Friday, April 20, 2012

How to Stand Up to Helen Caldicott

Last week, I hinted that Dr. Helen Caldicott had gotten more than she had bargained for when she visited the University of South Carolina recently. Unfortunately, I failed to follow up and link to the following post at the Nuclear Literacy Project. The author is Kallie Metzger, a graduate fellow studying nuclear engineering at the University of South Carolina, and she deserves some applause for the way she conducted herself:

Ultimately, I hoped this presentation would provide a platform for discussion —And it did, but not nearly as peaceably as I envisioned. I imagined proponents of nuclear refuting the speaker’s false statements and exaggerations (respectfully, of course), the speaker conceding to our reasoning, and the whole night ending in a campfire kumbaya session between the opposing groups. Instead, Dr. Caldicott refused questions, became increasingly hostile and arrogant, and created a strained environment for everyone.
I could quote more, but that would be unfair to the team at Nuclear Literacy. Click here to read the rest right now.

1 comment:

jimwg said...

Re: "I could quote more, but that would be unfair to the team at Nuclear Literacy. Click here to read the rest right now."

Quote On! IMHO it's darn relevant to NL and other edu-blogs missions to have web surfers not only get enlightened on the virtues of nuclear power, but also see the harms' way pro-nukers as Kallie Metzger experience in tepidly hostile territory at forums and rallies. Indeed, it's rather a disservice to pro-nuclear advocates/prospective supporters not to give them a heads' up on the kind of implacable passions and demeaning scorn and "pop peer pressure" their views are going to get on campus and public venues. For prospective pro-nukers, odds are high that the human-interest story inclined/non-tech perspective leaning local media will cast coldly on nuclear issue (to say the least), and nil are TV shows mentioning nuclear in a good light if at all, so no air support backing-up your views and facts there, and local libraries will be showcasing books on windmills and tidal power while nuke stuff will be relegated to the closet like a naughty child. Here in NYC, school science fairs that have nuclear energy exhibits are as numerous as hen's teeth and even ubiquitous commercials featuring schools and student support groups sponsored by major corporations mention squat about nuclear, and anti-nukers know well this glaring absence contributes a depreciating lone-wolf effect that makes prospective pro-nukers wonder whether they're really "on the right side." I think the web surfer coming across a edu-blog like NL's should know, besides the standard nuclear green litany, the kind of cold shoulders and intolerance and irrationally fearsome attitudes they're up against. It's one thing for a student to hawk nuclear on clean air -- but that's NOT the issue others and anti's are going to shove in their faces; it will be "what happened at Fukushikma!" and "you don't care 'bout all the ray-de-a-shun cancer-ridden children!" and "nukes are all budging balloons that just can't wait to blow!!" Yea, Greenpeace-induced peer pressure is alive out there for school children because if you're green then you're the one wearing the white hat, not black like baddie Nuclear Man in Superman! (it's ironic to me that per-square-inch you find more pro-nuke hands-up at teen pageant judging than most any public school -- witnessed this twice!). IMHO, pro-nuke edu-blogs should not just educate about and promote nuclear energy, but also arm the newbie pro-nuke supporter and advocate in schools or public with ready facts and online resources and forum support to not just rebuff but challenge the very loud and patronizing opposition. Persuading young people to look reasonably on nuclear energy will be as tough a sell as getting them interested in the Boy/Girl Scouts over free passes to Disneyland.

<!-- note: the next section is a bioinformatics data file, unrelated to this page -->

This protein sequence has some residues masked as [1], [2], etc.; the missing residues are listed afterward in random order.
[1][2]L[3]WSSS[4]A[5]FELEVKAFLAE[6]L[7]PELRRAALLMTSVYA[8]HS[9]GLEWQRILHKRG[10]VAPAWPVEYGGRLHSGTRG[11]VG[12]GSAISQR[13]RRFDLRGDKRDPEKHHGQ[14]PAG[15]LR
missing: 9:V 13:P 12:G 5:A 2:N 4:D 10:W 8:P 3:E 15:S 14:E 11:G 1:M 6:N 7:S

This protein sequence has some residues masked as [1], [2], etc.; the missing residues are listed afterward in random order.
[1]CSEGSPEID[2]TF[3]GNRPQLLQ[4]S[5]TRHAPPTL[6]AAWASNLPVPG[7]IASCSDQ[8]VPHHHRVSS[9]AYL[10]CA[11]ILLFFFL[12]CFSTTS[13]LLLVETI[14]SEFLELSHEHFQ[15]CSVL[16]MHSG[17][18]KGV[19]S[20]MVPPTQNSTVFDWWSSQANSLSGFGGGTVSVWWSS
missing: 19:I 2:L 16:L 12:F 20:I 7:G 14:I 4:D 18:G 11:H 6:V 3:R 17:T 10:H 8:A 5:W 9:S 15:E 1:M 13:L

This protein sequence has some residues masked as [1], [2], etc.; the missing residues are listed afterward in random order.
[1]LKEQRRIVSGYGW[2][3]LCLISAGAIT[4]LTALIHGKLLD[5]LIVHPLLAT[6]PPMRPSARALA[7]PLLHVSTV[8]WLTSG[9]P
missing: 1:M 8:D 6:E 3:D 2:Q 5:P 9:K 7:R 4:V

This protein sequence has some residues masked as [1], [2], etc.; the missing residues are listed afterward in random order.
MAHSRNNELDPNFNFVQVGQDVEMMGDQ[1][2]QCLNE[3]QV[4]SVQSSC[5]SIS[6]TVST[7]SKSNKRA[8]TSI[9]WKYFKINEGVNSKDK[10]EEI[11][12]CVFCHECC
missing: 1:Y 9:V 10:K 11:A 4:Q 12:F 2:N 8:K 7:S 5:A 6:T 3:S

Keep up the good fight, NL!

James Greenidge
Queens NY